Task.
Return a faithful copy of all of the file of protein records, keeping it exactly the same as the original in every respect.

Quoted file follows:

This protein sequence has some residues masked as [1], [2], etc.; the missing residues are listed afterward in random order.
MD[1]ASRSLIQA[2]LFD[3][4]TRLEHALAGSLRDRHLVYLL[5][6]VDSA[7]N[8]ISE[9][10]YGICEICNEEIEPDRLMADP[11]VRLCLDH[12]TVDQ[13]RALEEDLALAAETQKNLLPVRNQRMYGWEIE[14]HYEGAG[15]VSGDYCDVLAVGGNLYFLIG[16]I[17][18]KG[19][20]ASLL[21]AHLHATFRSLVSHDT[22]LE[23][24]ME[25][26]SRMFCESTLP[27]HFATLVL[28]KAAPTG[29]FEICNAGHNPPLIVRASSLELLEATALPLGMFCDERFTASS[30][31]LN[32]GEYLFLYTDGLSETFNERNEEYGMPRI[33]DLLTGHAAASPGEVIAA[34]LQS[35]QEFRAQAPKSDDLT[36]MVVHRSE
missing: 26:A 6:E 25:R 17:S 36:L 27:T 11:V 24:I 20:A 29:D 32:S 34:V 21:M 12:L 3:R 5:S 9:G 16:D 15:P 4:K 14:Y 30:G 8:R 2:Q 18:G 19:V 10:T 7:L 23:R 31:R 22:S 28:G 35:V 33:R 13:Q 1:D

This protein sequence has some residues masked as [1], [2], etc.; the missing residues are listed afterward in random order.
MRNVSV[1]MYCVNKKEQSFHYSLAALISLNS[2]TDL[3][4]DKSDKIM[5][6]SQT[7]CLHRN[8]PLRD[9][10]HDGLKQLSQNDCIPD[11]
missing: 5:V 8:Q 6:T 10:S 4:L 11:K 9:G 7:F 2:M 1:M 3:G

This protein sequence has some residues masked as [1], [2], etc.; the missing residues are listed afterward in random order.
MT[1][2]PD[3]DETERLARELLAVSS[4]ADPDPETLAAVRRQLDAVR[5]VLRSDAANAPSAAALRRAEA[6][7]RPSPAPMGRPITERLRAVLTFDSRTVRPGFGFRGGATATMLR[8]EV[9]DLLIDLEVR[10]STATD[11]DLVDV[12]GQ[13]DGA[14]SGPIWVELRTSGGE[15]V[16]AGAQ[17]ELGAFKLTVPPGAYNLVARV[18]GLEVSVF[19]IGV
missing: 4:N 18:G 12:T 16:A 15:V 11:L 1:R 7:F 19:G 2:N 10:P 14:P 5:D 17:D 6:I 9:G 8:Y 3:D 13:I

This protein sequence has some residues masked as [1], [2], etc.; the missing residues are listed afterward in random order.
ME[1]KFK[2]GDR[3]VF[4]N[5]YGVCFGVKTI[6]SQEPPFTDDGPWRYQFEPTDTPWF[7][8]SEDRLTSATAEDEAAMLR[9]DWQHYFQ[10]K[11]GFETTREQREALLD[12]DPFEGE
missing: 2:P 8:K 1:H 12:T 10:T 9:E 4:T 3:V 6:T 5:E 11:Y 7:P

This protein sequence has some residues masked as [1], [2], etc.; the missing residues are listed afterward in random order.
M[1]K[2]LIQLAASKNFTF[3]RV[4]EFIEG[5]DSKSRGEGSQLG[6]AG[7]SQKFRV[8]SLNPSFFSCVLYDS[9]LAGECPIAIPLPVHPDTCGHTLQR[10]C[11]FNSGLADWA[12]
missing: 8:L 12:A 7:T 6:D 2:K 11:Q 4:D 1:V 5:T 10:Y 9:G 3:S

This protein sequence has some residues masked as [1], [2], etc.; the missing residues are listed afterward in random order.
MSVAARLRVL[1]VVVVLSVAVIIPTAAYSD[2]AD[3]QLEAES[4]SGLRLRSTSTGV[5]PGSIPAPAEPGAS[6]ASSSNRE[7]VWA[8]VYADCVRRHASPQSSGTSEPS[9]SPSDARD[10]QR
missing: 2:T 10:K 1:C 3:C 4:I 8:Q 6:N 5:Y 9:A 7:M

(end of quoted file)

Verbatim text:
This protein sequence has some residues masked as [1], [2], etc.; the missing residues are listed afterward in random order.
MD[1]ASRSLIQA[2]LFD[3][4]TRLEHALAGSLRDRHLVYLL[5][6]VDSA[7]N[8]ISE[9][10]YGICEICNEEIEPDRLMADP[11]VRLCLDH[12]TVDQ[13]RALEEDLALAAETQKNLLPVRNQRMYGWEIE[14]HYEGAG[15]VSGDYCDVLAVGGNLYFLIG[16]I[17][18]KG[19][20]ASLL[21]AHLHATFRSLVSHDT[22]LE[23][24]ME[25][26]SRMFCESTLP[27]HFATLVL[28]KAAPTG[29]FEICNAGHNPPLIVRASSLELLEATALPLGMFCDERFTASS[30][31]LN[32]GEYLFLYTDGLSETFNERNEEYGMPRI[33]DLLTGHAAASPGEVIAA[34]LQS[35]QEFRAQAPKSDDLT[36]MVVHRSE
missing: 26:A 6:E 25:R 17:S 36:L 27:T 11:V 24:I 20:A 29:D 32:S 34:V 21:M 12:L 3:R 5:S 9:G 16:D 15:P 4:K 14:Y 30:G 8:R 2:Q 18:G 19:V 10:T 7:L 23:R 31:R 22:S 28:G 35:V 33:R 13:Q 1:D

This protein sequence has some residues masked as [1], [2], etc.; the missing residues are listed afterward in random order.
MRNVSV[1]MYCVNKKEQSFHYSLAALISLNS[2]TDL[3][4]DKSDKIM[5][6]SQT[7]CLHRN[8]PLRD[9][10]HDGLKQLSQNDCIPD[11]
missing: 5:V 8:Q 6:T 10:S 4:L 11:K 9:G 7:F 2:M 1:M 3:G

This protein sequence has some residues masked as [1], [2], etc.; the missing residues are listed afterward in random order.
MT[1][2]PD[3]DETERLARELLAVSS[4]ADPDPETLAAVRRQLDAVR[5]VLRSDAANAPSAAALRRAEA[6][7]RPSPAPMGRPITERLRAVLTFDSRTVRPGFGFRGGATATMLR[8]EV[9]DLLIDLEVR[10]STATD[11]DLVDV[12]GQ[13]DGA[14]SGPIWVELRTSGGE[15]V[16]AGAQ[17]ELGAFKLTVPPGAYNLVARV[18]GLEVSVF[19]IGV
missing: 4:N 18:G 12:T 16:A 15:V 11:L 1:R 7:F 19:G 2:N 10:P 14:P 5:D 17:D 6:I 9:G 8:Y 3:D 13:I

This protein sequence has some residues masked as [1], [2], etc.; the missing residues are listed afterward in random order.
ME[1]KFK[2]GDR[3]VF[4]N[5]YGVCFGVKTI[6]SQEPPFTDDGPWRYQFEPTDTPWF[7][8]SEDRLTSATAEDEAAMLR[9]DWQHYFQ[10]K[11]GFETTREQREALLD[12]DPFEGE
missing: 2:P 8:K 1:H 12:T 10:T 9:E 4:T 3:V 6:T 5:E 11:Y 7:P

This protein sequence has some residues masked as [1], [2], etc.; the missing residues are listed afterward in random order.
M[1]K[2]LIQLAASKNFTF[3]RV[4]EFIEG[5]DSKSRGEGSQLG[6]AG[7]SQKFRV[8]SLNPSFFSCVLYDS[9]LAGECPIAIPLPVHPDTCGHTLQR[10]C[11]FNSGLADWA[12]
missing: 8:L 12:A 7:T 6:D 2:K 11:Q 4:D 1:V 5:T 10:Y 9:G 3:S

This protein sequence has some residues masked as [1], [2], etc.; the missing residues are listed afterward in random order.
MSVAARLRVL[1]VVVVLSVAVIIPTAAYSD[2]AD[3]QLEAES[4]SGLRLRSTSTGV[5]PGSIPAPAEPGAS[6]ASSSNRE[7]VWA[8]VYADCVRRHASPQSSGTSEPS[9]SPSDARD[10]QR
missing: 2:T 10:K 1:C 3:C 4:I 8:Q 6:N 5:Y 9:A 7:M